6. I was distressed when I learned from my publisher that my book would be classified as “Self-Help.” As a rule, I don’t like self-help books. I’ve started many and finished very few. So many seem to be written by someone who believes they have found the secret to a happy/successful/prosperous/whatever life, and if you just follow their instructions, you will learn the secret and have the life you’re missing. Yech!
    As soon as I realized I didn’t have to approach it that way, but, instead, I could share information and stories, pose questions, show possibilities, and help people to think about how it might apply to their own life—then it became a book I wanted to both read and write. Some people see it as a memoir, and I’m ok with that, too. I’m still not crazy abut the umbrella term “Self-Help,” but under it are sub-categories that are much more appealing and descriptive.
    You’ve got so much to share. I’ll look forward to watching it evolve, Rachel.

    1. Rachel McAlpine says:

      That’s very encouraging, Donna. It also makes me scrutinize my role, which is valuable. Thank you for your understanding and support.

  7. JOY journal says:

    Maybe just change the way you think about it. Does it need to be “self help?” Or, is it a book of essays and reflections. The latter isn’t smug or in anyone’s face. It’s just human. Write on, Rachel!!

    1. Rachel McAlpine says:

      Thank you! I’m charging on regardless now, so the problem is historic 🙂

  8. You make some excellent points and I’m not sure there is a good answer. Like a few of your commenters, I don’t normally read “self-help” books. I also agree with you about some bloggers who have appeared to have taken on the mantle of Life Coach (what are their credentials, and who asked them anyway?). That being said, I have read a few non-financial books about retirement and have found them interesting, maybe especially the ones that include multiple voices/opinions/paths/outcomes. I’ve never found your writing to come from a know-it-all place so I’m happy to know that you are moving along on your project.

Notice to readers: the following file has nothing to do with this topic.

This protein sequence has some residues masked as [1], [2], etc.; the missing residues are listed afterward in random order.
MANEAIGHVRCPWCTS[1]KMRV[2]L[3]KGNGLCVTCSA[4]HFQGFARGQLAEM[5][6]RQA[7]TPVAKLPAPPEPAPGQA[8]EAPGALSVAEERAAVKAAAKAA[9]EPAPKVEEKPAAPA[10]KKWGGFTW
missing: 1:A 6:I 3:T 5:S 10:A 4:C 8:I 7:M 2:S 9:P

1. Rachel McAlpine says:

      I appreciate your thoughtful answer. It feels like a phone call with a friend, and indeed as I absorb all the comments on this post and belt ahead with the writing, I’m edging closer to a solution. We do all help each other by sharing parallel stories and insights, and that’s a more comfortable aspirants for me to take with something so personal. Thank you.

  9. Such valuable reflections here. I’ve recently been asked to write a (spiritual) “self-help” book (based on my academic work around medieval mystics) and I’m very hot and cold about the idea (and VERY slow at even beginning to put any kind of a draft down). It’s an ambivalence/fear that I never had with my academic and novel writing; and I think you’ve explained the reasons for my reticence. And, really, why not just write it??? Nobody has to read it if they don’t want to. And, I think your book – coming, as you have said, from thoughtful and lived personal experience – sounds like something I would like to read. Be sure to keep us up to date on your progress.

    1. Rachel McAlpine says:

      Thank you Carmel for your thoughtful comments. Maybe acknowledging our doubts will clear the decks for action.

%d bloggers like this: